Amlak assures investors as it prepares for return to Dubai bourse after long absence

Amlak Finance, which resumes trading next week after a six-and-a-half-year hiatus, has sent out a circular to reassure investors of its financial viability.

The Sharia-compliant home lender was among the biggest casualties of the collapse in Dubai house prices six years ago and flirted with bankruptcy. Since then, prices have recovered and the company is betting it will be able to put aside its troubled past and attract new customers.

“Amlak is confident that it will continue to generate annual profits, and intends to put itself back into a leadership position as a premier and specialised property financing provider in the UAE,” the company said in a statement to the Dubai Financial Market.


Since getting back on its feet, Amlak said, it has introduced a host of new products and services.

Amlak will start trading again on the Dubai Financial Market next Tuesday. Its re-entry comes at a time when trading on the DFM has slowed as investors wait on the sidelines to see how the decline in oil prices will affect the country’s economy. While Dubai’s main index is up 10.9 per cent this year, it is down 11.6 per cent over the past 12 months.

Amlak completed a restructuring of US$2.7 billion worth of debt last August, paving the way for the company’s shares to resume trading.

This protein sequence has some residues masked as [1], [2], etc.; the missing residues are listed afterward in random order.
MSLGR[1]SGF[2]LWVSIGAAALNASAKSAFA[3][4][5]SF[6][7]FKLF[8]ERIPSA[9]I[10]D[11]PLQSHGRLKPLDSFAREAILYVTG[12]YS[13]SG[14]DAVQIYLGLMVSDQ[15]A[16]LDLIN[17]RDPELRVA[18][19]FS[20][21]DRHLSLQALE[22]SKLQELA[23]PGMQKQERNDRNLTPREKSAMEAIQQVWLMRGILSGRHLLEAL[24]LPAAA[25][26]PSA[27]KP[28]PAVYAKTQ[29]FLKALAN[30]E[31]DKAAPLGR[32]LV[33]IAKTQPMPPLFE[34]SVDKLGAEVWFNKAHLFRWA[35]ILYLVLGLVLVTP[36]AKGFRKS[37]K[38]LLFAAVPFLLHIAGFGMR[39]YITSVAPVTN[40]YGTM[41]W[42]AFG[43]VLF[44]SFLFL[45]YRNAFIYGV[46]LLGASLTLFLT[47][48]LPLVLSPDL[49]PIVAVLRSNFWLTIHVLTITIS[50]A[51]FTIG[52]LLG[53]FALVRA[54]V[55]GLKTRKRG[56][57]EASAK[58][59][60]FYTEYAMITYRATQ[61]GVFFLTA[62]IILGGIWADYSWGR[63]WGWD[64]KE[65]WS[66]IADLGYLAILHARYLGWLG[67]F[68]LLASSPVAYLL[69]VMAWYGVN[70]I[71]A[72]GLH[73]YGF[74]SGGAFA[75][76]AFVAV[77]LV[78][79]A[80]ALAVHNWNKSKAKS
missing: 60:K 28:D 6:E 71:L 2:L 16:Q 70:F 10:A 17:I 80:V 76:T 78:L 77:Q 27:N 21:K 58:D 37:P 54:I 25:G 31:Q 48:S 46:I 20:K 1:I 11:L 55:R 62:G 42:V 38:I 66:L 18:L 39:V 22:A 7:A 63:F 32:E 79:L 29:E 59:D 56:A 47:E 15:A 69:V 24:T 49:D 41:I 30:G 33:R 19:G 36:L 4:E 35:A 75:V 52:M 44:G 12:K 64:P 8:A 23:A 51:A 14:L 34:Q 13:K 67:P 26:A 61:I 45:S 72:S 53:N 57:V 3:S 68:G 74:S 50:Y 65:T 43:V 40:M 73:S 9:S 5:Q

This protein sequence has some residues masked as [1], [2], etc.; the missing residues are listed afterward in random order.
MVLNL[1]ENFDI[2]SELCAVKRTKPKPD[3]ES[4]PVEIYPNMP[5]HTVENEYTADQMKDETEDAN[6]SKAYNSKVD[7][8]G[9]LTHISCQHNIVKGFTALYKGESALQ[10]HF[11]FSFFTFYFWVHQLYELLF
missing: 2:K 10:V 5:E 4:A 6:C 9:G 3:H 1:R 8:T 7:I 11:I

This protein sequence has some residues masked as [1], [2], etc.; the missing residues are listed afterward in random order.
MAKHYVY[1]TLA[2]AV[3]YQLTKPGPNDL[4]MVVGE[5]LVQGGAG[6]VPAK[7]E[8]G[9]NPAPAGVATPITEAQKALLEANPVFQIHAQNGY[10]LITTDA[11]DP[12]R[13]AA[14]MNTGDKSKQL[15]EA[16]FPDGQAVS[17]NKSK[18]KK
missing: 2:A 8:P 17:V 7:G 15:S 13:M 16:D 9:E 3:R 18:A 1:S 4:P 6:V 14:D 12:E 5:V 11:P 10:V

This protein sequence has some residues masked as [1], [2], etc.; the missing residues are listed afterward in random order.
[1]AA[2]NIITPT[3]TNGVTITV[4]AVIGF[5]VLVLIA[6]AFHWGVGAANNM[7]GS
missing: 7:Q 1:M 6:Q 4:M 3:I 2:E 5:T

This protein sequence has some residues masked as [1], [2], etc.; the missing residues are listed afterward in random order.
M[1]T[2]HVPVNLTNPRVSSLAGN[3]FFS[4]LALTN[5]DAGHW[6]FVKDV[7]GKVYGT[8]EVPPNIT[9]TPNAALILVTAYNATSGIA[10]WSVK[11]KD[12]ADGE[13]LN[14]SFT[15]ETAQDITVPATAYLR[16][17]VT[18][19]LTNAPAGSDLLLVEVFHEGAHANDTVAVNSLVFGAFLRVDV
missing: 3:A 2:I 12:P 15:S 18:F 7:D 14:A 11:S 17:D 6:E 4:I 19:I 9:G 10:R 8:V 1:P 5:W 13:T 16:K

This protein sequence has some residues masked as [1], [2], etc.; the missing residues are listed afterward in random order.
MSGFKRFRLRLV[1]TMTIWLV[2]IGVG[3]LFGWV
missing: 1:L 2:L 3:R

This month, Amlak reported a 62.5 per cent drop in first- quarter net profit to Dh6 million from Dh16m a year earlier. Revenue fell 15 per cent in the quarter to Dh105m because of its decreasing real estate portfolio, the company said.

The shares were last traded on November 20, 2008, at Dh1.02 each. Amlak, in which Dubai’s Emaar Properties has a 45 per cent stake, won shareholder approval last month to resume trading.

“From a financial point of view, Amlak is viable because its real estate portfolio now has been fully impaired to its fair value,” said Jaap Meijer, a managing director at the Dubai-based investment bank Arqaam Capital.

“It’s a solvent company after the restructuring and after the impairment of the real estate assets. Over time, Amlak has reduced its assets size substantially.”  

mkassem@thenational.ae

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